Berkeley Rose Garden by D.H. Parks
The Berkeley Rose Garden, a Works Progress Administration project, was completed in 1937. Photo: Daniel Parks

John Hinkel Park, Civic Center building, the Berkeley Rose Garden, much of Berkeley High School, Malcolm X school, the Brazilian Room Tilden Park — all these and many more projects came about because of the New Deal public works program.

A new book, Berkeley And The New Deal, by local author Harvey L. Smith, documents in words and more than 200 vintage images Berkeley’s 1930s and early 1940s New Deal structures and projects which have left us with a lasting legacy of utilitarian and beautiful infrastructure.

Smith will give a talk on his new book on Sunday, Nov. 9, 2-4 pm at the Berkeley Historical Society, 1931 Center St. Admission is free and wheelchair accessible.


To a certain extent, these New Deal projects can be called “hidden history” because their history has been mostly ignored and forgotten. Understanding the impact of the New Deal on one city is only possible when viewed as a whole. Along with that history, Smith demonstrates the period’s relevance to today’s social, political, and economic realities.

Highlights of Berkeley And The New Deal include:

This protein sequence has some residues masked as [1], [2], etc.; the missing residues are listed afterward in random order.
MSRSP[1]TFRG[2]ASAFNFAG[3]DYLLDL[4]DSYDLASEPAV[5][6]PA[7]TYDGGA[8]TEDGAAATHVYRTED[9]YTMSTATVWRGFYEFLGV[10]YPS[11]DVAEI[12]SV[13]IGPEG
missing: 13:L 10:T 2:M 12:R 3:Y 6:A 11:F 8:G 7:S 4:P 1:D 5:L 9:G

• The new Berkeley Art Museum/Pacific Film Archive is being constructed within a repurposed New Deal building.
  • Before becoming Berkeley’s first African-American teacher, Ruth Acty was an actress with the Federal Theatre Project.
  • The New Deal left Berkeley with an infrastructure of parks, public buildings, schools, libraries, and much more. Berkeley’s New Deal nexus lies at the center of the city: Civic Center Park.
  • Famous Mexican muralist Diego Rivera lived for a short time in Berkeley. He also visited the UC Radiation Laboratory, hosted by famed physicist Ernest O. Lawrence
WPA workers and EBRPD staff put finishing touches to the roof of the Brazilian Room in Tilden Park. This photo is one of the many published in Berkeley and the New Deal by Harvey L. Smith. Photo: EBRPD

Smith is a New Deal expert who was graduate school instructor at UC Berkeley and taught in public middle and high schools.

Asked what impact he hopes his book will have, he said: “The story of Berkeley’s New Deal legacy represents a microcosm of what has been left to us in every community throughout the United States. I hope my book will awaken people to the value of the New Deal’s accomplishments and inspire others to write the New Deal history of their communities.”

Berkeley and The New Deal is available at local bookstores and from its publisher, Arcadia Publishing online, or at (888)-313-2665.

To find out what is going on in Berkeley and nearby, be sure to check out Berkeleyside’s Events Calendar. And submit your own events: it’s self-serve and free. 

Tracey Taylor is co-founder of Berkeleyside and co-founder and editorial director of Cityside, the nonprofit parent to Berkeleyside and The Oaklandside. Before launching Berkeleyside, Tracey wrote for...